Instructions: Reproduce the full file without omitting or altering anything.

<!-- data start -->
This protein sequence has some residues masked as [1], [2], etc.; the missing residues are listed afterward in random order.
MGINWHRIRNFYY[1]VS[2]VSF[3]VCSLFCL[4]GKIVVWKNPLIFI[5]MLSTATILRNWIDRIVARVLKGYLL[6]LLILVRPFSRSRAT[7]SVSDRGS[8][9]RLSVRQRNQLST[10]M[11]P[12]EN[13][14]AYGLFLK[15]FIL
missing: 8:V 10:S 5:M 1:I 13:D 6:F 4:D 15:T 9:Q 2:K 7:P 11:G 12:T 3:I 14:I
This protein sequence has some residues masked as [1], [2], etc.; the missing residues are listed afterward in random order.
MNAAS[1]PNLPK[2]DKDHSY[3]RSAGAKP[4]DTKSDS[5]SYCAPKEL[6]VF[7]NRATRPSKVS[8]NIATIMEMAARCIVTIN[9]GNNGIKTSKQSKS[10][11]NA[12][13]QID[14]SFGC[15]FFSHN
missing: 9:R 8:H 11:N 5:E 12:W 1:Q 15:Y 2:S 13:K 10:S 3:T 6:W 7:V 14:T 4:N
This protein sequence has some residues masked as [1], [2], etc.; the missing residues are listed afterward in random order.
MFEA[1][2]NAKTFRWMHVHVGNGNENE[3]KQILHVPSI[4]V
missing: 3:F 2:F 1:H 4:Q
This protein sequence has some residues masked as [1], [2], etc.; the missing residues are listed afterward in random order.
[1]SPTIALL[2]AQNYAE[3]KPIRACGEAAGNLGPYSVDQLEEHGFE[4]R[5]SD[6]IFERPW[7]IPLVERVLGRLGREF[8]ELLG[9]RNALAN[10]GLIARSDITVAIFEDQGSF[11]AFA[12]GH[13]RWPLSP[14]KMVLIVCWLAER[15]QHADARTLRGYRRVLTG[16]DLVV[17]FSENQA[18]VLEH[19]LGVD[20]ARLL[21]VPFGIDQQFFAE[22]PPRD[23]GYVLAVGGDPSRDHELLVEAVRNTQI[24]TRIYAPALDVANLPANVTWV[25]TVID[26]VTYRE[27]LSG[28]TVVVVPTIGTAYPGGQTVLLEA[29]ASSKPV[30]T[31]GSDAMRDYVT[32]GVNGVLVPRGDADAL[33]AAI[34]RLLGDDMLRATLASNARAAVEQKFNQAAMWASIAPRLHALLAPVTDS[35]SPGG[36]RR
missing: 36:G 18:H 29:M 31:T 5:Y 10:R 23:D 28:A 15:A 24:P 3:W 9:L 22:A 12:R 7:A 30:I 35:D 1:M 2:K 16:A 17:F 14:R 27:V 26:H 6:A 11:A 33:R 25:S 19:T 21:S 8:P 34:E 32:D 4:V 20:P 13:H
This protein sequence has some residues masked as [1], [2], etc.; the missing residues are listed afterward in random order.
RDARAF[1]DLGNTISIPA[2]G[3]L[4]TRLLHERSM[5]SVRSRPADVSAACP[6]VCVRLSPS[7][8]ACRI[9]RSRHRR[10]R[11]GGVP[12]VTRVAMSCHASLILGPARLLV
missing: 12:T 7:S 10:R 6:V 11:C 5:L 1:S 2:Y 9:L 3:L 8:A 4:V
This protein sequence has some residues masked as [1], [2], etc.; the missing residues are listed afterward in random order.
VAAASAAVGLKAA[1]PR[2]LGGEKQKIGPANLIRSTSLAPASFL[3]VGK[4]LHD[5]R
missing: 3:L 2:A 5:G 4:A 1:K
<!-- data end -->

This protein sequence has some residues masked as [1], [2], etc.; the missing residues are listed afterward in random order.
MGINWHRIRNFYY[1]VS[2]VSF[3]VCSLFCL[4]GKIVVWKNPLIFI[5]MLSTATILRNWIDRIVARVLKGYLL[6]LLILVRPFSRSRAT[7]SVSDRGS[8][9]RLSVRQRNQLST[10]M[11]P[12]EN[13][14]AYGLFLK[15]FIL
missing: 8:V 10:S 5:M 1:I 13:D 6:F 4:D 15:T 9:Q 2:K 7:P 11:G 12:T 3:I 14:I
This protein sequence has some residues masked as [1], [2], etc.; the missing residues are listed afterward in random order.
MNAAS[1]PNLPK[2]DKDHSY[3]RSAGAKP[4]DTKSDS[5]SYCAPKEL[6]VF[7]NRATRPSKVS[8]NIATIMEMAARCIVTIN[9]GNNGIKTSKQSKS[10][11]NA[12][13]QID[14]SFGC[15]FFSHN
missing: 9:R 8:H 11:N 5:E 12:W 1:Q 15:Y 2:S 13:K 10:S 3:T 6:W 7:V 14:T 4:N
This protein sequence has some residues masked as [1], [2], etc.; the missing residues are listed afterward in random order.
MFEA[1][2]NAKTFRWMHVHVGNGNENE[3]KQILHVPSI[4]V
missing: 3:F 2:F 1:H 4:Q
This protein sequence has some residues masked as [1], [2], etc.; the missing residues are listed afterward in random order.
[1]SPTIALL[2]AQNYAE[3]KPIRACGEAAGNLGPYSVDQLEEHGFE[4]R[5]SD[6]IFERPW[7]IPLVERVLGRLGREF[8]ELLG[9]RNALAN[10]GLIARSDITVAIFEDQGSF[11]AFA[12]GH[13]RWPLSP[14]KMVLIVCWLAER[15]QHADARTLRGYRRVLTG[16]DLVV[17]FSENQA[18]VLEH[19]LGVD[20]ARLL[21]VPFGIDQQFFAE[22]PPRD[23]GYVLAVGGDPSRDHELLVEAVRNTQI[24]TRIYAPALDVANLPANVTWV[25]TVID[26]VTYRE[27]LSG[28]TVVVVPTIGTAYPGGQTVLLEA[29]ASSKPV[30]T[31]GSDAMRDYVT[32]GVNGVLVPRGDADAL[33]AAI[34]RLLGDDMLRATLASNARAAVEQKFNQAAMWASIAPRLHALLAPVTDS[35]SPGG[36]RR
missing: 36:G 18:H 29:M 31:T 5:Y 10:R 23:D 28:A 15:A 24:P 3:W 9:L 22:A 12:R 7:A 30:I 35:D 1:M 2:K 16:A 17:F 14:R 27:V 26:H 6:A 11:A 33:R 25:S 19:T 21:S 8:P 34:E 32:D 4:V 20:P 13:H
This protein sequence has some residues masked as [1], [2], etc.; the missing residues are listed afterward in random order.
RDARAF[1]DLGNTISIPA[2]G[3]L[4]TRLLHERSM[5]SVRSRPADVSAACP[6]VCVRLSPS[7][8]ACRI[9]RSRHRR[10]R[11]GGVP[12]VTRVAMSCHASLILGPARLLV
missing: 12:T 7:S 10:R 6:V 11:C 5:L 1:S 2:Y 9:L 3:L 8:A 4:V
This protein sequence has some residues masked as [1], [2], etc.; the missing residues are listed afterward in random order.
VAAASAAVGLKAA[1]PR[2]LGGEKQKIGPANLIRSTSLAPASFL[3]VGK[4]LHD[5]R
missing: 3:L 2:A 5:G 4:A 1:K